Cape Light Compact (CLC) recently announced new electricity supply prices for residential, commercial, and industrial customers, effective with meter read dates January 2013 through July 2013.
The new basic electric price for residential customers is 7.672 cents per kilowatt-hour (kWh), an increase of .98 cent, or 14 percent, from the previous six-month rate of 6.688 cents per kWh, according to a winter 2012-13 newsletter emailed by CLC to The Times.
The new rate is lower, however, than last winter’s residential electric price for January 2012 through July 2013, which was 7.899 cents per kWh.
As the CLC newsletter explains, natural gas prices continue to be the primary driver of electricity prices in New England.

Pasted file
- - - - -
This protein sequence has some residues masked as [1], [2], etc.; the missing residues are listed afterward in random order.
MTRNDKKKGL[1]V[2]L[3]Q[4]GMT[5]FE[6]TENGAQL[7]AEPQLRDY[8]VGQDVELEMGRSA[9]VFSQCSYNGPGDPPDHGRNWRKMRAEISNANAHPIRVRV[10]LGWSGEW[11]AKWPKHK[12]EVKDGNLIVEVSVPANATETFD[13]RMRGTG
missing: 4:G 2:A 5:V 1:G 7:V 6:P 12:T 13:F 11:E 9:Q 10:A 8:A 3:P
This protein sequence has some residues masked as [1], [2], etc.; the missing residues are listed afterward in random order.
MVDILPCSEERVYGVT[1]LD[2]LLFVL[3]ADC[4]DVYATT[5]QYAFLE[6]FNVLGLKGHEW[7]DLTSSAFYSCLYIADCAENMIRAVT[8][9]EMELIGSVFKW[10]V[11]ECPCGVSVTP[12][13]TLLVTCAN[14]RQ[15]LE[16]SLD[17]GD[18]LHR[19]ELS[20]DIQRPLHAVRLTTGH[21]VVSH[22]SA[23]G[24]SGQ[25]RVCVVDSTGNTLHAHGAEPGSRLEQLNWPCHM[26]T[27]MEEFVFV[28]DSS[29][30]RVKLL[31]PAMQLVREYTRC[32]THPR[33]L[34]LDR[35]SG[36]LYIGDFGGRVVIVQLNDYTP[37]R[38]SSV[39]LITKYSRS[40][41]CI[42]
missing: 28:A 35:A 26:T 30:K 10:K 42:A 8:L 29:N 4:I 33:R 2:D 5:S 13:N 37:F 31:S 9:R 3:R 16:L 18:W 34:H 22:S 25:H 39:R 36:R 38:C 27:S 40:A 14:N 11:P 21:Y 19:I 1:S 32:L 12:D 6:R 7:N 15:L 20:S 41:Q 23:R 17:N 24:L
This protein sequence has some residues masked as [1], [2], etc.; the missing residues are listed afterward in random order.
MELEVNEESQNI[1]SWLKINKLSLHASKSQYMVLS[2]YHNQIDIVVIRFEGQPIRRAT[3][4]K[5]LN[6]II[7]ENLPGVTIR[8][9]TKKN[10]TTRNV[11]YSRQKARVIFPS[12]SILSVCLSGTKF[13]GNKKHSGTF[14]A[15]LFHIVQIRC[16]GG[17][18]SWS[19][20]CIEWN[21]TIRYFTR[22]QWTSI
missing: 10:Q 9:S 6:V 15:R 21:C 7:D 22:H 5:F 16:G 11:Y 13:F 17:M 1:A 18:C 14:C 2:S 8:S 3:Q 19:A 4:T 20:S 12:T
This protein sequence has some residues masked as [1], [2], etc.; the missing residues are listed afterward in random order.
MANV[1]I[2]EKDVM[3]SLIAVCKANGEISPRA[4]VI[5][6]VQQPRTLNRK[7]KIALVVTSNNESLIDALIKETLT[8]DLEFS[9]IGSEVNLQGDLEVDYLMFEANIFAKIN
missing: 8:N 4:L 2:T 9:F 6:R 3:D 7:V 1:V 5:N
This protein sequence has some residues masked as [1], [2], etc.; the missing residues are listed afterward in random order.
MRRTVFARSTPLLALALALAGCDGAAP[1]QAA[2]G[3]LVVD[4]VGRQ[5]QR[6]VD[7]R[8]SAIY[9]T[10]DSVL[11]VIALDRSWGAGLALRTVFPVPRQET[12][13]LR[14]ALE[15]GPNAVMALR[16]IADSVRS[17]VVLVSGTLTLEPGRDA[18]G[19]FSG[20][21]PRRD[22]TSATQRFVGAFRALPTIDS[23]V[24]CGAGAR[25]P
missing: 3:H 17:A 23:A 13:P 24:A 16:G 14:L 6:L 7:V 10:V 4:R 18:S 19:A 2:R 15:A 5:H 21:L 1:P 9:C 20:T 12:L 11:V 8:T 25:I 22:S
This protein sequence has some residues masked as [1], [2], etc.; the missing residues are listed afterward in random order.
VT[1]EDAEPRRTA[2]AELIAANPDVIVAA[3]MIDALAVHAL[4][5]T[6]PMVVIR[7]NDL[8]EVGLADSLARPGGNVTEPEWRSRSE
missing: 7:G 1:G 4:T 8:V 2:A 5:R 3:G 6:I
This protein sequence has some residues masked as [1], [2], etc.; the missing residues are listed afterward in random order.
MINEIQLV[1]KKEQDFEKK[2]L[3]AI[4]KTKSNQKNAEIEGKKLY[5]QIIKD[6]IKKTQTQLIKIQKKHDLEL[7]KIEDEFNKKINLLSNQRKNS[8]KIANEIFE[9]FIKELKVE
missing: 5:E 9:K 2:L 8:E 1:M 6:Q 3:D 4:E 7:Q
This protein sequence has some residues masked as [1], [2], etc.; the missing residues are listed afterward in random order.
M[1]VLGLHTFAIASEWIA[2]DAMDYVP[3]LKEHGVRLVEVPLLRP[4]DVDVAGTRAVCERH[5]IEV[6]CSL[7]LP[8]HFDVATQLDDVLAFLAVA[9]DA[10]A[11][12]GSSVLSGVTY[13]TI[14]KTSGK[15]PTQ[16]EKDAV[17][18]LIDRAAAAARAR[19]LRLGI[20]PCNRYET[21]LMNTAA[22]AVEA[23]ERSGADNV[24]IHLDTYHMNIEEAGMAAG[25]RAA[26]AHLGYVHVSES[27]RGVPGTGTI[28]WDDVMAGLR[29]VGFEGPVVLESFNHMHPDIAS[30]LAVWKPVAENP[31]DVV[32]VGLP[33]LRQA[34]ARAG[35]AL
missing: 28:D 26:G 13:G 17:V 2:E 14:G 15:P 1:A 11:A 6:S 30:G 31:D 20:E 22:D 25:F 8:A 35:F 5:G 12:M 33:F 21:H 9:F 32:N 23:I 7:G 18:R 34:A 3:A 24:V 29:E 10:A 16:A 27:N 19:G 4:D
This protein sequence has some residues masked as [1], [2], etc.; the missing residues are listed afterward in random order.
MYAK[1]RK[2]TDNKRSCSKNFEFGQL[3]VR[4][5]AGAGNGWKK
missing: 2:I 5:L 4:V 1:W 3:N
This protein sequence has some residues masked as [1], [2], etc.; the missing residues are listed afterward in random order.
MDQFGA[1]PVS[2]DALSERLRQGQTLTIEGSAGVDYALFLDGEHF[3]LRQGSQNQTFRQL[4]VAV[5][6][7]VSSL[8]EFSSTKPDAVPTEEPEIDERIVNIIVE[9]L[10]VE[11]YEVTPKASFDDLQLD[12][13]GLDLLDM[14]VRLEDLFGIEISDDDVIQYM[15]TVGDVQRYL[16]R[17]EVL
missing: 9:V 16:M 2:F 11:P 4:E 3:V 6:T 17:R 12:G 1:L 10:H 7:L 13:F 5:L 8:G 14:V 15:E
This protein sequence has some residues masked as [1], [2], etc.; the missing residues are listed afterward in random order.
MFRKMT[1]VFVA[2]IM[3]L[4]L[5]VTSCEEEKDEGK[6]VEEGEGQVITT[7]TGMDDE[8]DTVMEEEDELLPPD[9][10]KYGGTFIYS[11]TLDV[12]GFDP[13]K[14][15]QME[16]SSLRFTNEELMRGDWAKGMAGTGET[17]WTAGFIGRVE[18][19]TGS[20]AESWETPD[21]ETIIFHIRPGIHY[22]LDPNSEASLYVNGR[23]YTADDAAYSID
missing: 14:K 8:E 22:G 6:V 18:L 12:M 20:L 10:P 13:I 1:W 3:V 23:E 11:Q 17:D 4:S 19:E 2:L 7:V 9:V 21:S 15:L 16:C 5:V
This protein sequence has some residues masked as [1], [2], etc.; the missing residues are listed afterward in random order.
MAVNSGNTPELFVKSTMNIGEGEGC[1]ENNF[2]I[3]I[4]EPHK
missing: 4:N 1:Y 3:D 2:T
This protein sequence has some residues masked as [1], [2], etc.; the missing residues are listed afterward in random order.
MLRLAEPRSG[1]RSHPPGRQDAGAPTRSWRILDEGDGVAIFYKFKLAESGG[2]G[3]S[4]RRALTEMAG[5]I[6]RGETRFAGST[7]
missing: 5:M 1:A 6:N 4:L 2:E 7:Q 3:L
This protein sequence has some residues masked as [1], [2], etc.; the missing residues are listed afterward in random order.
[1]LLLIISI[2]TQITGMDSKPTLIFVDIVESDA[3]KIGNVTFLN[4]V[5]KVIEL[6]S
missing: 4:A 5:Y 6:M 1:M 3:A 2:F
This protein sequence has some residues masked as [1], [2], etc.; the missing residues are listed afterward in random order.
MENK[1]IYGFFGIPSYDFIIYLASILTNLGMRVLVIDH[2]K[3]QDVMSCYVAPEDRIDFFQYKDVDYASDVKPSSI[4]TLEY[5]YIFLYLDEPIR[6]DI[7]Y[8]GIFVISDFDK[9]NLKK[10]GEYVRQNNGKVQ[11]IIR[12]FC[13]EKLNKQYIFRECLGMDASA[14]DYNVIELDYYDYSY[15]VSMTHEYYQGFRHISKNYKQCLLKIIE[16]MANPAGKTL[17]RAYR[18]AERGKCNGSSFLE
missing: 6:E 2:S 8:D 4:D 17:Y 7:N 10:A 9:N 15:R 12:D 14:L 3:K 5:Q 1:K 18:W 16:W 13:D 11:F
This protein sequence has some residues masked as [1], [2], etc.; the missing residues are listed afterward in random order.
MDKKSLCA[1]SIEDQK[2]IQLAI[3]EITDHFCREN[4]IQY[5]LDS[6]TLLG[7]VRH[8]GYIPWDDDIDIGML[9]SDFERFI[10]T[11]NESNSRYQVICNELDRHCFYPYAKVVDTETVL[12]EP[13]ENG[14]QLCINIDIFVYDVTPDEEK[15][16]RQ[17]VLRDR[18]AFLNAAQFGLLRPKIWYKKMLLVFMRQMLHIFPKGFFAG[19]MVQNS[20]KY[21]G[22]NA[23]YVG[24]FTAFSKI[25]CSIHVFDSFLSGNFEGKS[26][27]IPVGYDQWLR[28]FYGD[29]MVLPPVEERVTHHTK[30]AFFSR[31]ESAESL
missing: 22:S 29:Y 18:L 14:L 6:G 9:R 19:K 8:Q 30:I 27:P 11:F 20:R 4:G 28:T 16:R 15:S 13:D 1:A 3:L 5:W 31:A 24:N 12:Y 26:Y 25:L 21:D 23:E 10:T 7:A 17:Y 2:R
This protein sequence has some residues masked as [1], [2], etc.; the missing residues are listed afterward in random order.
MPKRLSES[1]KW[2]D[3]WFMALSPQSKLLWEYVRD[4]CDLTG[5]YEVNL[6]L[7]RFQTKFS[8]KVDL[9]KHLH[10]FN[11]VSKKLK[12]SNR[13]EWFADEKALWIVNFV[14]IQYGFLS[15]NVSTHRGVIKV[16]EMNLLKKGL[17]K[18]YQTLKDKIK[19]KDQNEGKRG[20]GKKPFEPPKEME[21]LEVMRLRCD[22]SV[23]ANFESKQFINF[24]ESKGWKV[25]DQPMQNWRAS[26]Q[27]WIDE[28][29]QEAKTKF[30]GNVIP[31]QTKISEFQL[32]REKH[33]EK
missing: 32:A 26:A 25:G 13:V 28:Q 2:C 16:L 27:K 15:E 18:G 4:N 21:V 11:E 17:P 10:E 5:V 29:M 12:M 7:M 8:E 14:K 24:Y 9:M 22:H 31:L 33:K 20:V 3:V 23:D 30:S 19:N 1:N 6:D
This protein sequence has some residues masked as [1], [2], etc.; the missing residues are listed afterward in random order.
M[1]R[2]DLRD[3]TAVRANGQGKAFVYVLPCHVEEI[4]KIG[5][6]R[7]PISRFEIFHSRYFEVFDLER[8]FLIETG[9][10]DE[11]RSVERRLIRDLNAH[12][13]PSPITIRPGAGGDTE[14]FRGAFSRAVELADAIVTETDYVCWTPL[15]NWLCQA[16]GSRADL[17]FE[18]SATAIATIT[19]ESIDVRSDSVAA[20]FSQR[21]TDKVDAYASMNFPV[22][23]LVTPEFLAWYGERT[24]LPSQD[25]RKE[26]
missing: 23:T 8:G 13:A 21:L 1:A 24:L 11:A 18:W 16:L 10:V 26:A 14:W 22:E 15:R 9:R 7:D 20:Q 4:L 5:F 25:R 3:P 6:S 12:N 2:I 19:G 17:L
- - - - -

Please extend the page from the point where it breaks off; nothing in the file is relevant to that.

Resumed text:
The two components are the fuel itself and the cost to deliver it into New England. The major price index used is one called “Henry Hub,” which is a delivery point near the Gulf of Mexico.
“Natural gas futures prices increased modestly in the second half of 2012, but continued strong supply has helped cap prices from increasing significantly at Henry Hub,” the CLC newsletter said. “More significantly, however, the cost to deliver natural gas to New England has risen significantly since the beginning of the year, primarily for delivery for the winter months.”
Although the delivery cost is putting upward pressure on electricity pricing in the short term, CLC says pricing still remains at “historically attractive levels.”
When the electrical industry was deregulated, power companies had to choose whether to be in the distribution or supply business. CLC is a public regional energy services organization created in 1997 to work with the combined buying power of the region’s 200,000 electric consumers to negotiate for low-cost electricity and other public benefits related to energy.
CLC is authorized by the 21 towns on the Cape and Martha’s Vineyard and Barnstable and Dukes counties to choose the electric supplier for their residents and businesses.